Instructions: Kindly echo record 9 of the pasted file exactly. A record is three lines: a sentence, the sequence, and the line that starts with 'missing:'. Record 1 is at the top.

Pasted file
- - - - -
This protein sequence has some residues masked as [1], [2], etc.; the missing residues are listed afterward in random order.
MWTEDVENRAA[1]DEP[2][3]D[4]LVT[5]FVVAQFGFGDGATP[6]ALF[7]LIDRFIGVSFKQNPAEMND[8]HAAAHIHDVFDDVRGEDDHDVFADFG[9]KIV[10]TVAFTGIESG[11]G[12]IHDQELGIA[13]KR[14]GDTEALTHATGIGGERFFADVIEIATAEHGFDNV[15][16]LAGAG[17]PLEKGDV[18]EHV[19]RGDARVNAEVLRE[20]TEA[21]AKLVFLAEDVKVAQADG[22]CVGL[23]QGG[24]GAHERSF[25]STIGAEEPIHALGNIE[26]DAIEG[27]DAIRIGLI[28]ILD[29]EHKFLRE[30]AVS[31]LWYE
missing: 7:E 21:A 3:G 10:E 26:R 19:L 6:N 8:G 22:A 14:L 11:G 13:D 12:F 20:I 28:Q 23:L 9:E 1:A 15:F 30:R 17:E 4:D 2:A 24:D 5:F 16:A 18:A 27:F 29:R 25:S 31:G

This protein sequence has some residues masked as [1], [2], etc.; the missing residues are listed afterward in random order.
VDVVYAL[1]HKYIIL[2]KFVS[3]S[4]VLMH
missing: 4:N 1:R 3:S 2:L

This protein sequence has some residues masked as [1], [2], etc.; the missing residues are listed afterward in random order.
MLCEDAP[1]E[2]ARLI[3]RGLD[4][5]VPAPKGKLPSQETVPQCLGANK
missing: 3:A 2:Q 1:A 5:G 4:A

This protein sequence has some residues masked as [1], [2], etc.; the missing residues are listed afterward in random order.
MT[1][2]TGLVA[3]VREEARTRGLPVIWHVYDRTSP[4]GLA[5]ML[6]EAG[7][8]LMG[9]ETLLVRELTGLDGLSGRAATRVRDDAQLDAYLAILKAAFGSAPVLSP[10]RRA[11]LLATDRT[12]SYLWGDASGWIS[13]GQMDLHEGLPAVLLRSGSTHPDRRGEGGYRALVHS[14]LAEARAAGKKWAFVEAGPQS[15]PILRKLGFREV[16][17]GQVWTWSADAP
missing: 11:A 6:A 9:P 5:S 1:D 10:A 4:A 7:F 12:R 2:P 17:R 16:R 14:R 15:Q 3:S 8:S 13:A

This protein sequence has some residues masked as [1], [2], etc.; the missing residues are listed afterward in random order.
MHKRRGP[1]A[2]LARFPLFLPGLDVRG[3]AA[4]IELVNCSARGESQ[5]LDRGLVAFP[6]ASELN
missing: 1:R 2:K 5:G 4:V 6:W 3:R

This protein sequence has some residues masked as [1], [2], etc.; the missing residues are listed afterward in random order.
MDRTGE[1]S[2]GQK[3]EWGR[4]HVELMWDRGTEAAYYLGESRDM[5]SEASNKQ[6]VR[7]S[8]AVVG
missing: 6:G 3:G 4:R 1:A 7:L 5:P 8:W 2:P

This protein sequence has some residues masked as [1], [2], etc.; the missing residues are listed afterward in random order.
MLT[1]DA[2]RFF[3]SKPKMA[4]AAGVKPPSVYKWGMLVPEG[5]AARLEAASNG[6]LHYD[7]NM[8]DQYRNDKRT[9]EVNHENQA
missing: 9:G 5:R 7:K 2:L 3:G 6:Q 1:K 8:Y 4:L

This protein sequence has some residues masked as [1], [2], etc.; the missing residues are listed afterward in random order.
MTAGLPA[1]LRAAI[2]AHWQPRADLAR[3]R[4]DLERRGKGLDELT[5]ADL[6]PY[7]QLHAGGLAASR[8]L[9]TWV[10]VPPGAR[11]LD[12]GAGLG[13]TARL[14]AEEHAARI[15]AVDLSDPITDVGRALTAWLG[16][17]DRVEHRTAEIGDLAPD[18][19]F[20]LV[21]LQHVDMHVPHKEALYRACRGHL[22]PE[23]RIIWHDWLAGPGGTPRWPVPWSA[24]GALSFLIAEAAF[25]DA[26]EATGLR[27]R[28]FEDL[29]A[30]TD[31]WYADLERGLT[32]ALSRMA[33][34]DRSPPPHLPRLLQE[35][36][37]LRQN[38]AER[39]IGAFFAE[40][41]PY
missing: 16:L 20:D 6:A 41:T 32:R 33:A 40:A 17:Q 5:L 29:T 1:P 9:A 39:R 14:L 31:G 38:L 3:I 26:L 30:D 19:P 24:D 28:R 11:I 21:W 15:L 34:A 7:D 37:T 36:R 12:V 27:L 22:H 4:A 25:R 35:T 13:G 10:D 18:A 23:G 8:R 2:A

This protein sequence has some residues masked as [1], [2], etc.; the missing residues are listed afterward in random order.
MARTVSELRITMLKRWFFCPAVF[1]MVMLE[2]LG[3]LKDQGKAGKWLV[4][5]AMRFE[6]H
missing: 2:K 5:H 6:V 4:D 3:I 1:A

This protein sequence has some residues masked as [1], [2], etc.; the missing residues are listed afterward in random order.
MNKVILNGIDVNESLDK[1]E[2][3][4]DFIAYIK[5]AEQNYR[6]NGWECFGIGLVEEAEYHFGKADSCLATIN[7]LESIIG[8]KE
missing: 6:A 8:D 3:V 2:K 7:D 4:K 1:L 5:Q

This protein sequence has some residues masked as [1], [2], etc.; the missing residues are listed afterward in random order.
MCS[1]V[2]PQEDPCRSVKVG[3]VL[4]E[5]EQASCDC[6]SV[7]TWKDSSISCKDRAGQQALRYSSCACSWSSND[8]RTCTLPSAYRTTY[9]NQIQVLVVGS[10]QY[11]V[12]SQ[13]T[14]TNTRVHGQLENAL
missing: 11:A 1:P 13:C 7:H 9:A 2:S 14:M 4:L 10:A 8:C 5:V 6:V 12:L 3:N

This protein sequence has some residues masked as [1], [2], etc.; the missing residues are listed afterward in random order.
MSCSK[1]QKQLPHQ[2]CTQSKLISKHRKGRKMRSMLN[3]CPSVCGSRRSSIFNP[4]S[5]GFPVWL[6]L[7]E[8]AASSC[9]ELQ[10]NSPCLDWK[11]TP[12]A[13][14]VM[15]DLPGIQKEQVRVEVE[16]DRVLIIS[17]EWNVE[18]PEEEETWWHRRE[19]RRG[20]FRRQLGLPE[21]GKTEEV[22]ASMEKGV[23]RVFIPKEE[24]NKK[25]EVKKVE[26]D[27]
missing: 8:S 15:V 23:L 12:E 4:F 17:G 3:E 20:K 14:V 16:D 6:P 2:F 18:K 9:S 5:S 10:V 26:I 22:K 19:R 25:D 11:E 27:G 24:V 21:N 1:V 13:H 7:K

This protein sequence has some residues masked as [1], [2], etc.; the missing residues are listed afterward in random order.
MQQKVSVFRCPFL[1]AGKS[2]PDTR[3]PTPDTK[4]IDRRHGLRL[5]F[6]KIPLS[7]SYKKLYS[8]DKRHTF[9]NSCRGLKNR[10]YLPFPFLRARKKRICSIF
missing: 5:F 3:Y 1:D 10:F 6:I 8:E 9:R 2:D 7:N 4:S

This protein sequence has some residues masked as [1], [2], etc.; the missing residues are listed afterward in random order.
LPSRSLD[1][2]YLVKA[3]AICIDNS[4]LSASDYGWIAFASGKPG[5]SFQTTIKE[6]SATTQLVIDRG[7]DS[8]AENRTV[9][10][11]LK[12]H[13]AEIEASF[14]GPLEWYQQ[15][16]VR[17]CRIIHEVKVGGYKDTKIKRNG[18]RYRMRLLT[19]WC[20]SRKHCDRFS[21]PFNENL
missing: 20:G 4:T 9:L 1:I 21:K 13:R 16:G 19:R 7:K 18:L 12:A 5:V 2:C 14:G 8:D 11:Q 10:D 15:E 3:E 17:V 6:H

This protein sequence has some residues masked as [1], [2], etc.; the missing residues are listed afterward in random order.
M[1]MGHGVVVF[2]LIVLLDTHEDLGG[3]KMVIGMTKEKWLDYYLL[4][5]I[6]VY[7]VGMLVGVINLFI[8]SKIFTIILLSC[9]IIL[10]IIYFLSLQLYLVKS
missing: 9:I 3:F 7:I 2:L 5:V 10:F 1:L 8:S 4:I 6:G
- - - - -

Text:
This protein sequence has some residues masked as [1], [2], etc.; the missing residues are listed afterward in random order.
MARTVSELRITMLKRWFFCPAVF[1]MVMLE[2]LG[3]LKDQGKAGKWLV[4][5]AMRFE[6]H
missing: 2:K 5:H 6:V 4:D 3:I 1:A